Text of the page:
For at least the last decade I (and many others) have been focusing your attention on our “rapidly changing world”. Education writ large has been remarkably slow in adapting to this rate of change, at least until now. Last spring I wrote about the nature of exponential rates of change, and how that acceleration is manifest in so many areas, not just technology. It is time for another update.
Most of us now understand how much education has been changed due to the pandemic. Most schools have changed more in 10 months than they had in previous decades. 2020 will also be remembered as the year that White America re-awoke to the crushing inequities of systemic racism. While we can expect backsliding, we may finally have seen the origin of a critical mass across economic, social, and political spheres that will coalesce into long-term cultural change.
The last two months, and even the last two weeks, have demonstrated another quantum leap in our experience of “rapid change”. In November Americans voted to reverse course from just four years earlier, to elect a very different president. The margin of victory in the so-called swing states and in the Georgia senate run-off were small. But there are two clear takeaways: the “users” have indicated that “the jobs to be done” by government are better served by a different set of actors, and new “users” have come into “the market” of the body politic. Changes in user affinity are happening just as quickly when it comes to the marketplace of education, though we may still be slow to recognize them.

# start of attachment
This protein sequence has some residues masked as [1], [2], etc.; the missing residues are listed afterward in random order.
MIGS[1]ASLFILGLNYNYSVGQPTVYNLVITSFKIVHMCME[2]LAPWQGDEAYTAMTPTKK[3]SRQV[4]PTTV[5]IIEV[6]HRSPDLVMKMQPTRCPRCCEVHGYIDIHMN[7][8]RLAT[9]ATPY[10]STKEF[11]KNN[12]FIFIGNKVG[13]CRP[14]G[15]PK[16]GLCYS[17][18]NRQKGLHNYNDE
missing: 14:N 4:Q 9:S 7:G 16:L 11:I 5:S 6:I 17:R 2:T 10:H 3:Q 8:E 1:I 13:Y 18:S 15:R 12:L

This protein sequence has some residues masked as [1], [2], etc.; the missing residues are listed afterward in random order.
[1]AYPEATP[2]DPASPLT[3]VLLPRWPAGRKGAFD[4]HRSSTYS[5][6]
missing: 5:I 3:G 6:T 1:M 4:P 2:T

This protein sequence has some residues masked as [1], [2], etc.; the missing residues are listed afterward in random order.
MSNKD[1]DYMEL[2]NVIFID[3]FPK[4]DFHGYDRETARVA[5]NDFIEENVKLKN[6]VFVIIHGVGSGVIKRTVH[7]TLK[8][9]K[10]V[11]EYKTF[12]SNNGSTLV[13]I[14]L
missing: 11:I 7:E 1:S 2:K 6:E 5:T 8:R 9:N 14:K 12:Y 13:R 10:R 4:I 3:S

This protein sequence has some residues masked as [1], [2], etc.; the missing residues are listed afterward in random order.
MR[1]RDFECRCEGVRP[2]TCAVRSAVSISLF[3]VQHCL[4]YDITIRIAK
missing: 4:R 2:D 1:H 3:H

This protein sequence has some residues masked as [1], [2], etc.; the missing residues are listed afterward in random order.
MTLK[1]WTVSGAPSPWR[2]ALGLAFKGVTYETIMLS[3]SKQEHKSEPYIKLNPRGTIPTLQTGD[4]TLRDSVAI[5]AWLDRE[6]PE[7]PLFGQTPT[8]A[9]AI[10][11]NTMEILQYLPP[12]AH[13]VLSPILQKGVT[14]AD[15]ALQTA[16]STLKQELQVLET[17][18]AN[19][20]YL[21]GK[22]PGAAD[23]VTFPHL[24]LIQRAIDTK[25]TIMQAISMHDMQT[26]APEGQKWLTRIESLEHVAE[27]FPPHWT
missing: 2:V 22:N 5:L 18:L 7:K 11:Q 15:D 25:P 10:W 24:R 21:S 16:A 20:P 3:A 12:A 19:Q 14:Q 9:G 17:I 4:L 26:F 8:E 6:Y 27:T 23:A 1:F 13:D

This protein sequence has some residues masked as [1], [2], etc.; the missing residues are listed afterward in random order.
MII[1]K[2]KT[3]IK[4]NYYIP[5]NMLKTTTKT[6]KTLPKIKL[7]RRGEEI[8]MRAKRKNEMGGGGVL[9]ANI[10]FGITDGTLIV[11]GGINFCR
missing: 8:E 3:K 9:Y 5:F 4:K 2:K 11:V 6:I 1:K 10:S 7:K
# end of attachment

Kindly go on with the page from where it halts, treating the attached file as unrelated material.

Then, in just two weeks, we have/will have gone from the first major attack on the nation’s capital in 200 years, to a modestly bipartisan second impeachment of a president, to the inauguration of a new president and the first woman and woman of color as vice president.
These two-month and two-week changes make even the spread of COVID seem slow. As John Gulla reminds me, Stephen Jay Gould several decades ago clarified that a great deal of evolution does not take place over long periods of time; it takes place in relatively short bursts linked to discrete events like the meteor impact of the Cretaceous Extinction. We are living through one of those evolutionary events. We simply cannot keep up with the rate of change by making one bold shift in a new direction and hope for stability in a new normal. The ONLY way to survive and thrive is to embrace flexibility and dynamic creativity; to NOT hardwire in solutions, no matter how great they seem in the moment.
As we will soon report, the recent deep dives I have helped facilitate across more than 80 CAIS schools recommend, for example, that schools laser-focus on hiring and supporting people who are highly adaptable, even if they are perhaps not the top candidate in terms of subject knowledge. This period of evolution is selecting for a new set of traits that are demanded by the changed ecosystem. Adaptability is a more valuable trait in this environment than is, for example, a graduate-level proficiency with English literature or middle school-level science.
There is no indication that the rate of change is going to slow or reverse anytime soon. We simply have to recognize that we are “not in Kansas anymore”. Those that embrace the challenge, like Dorothy, will succeed in the future.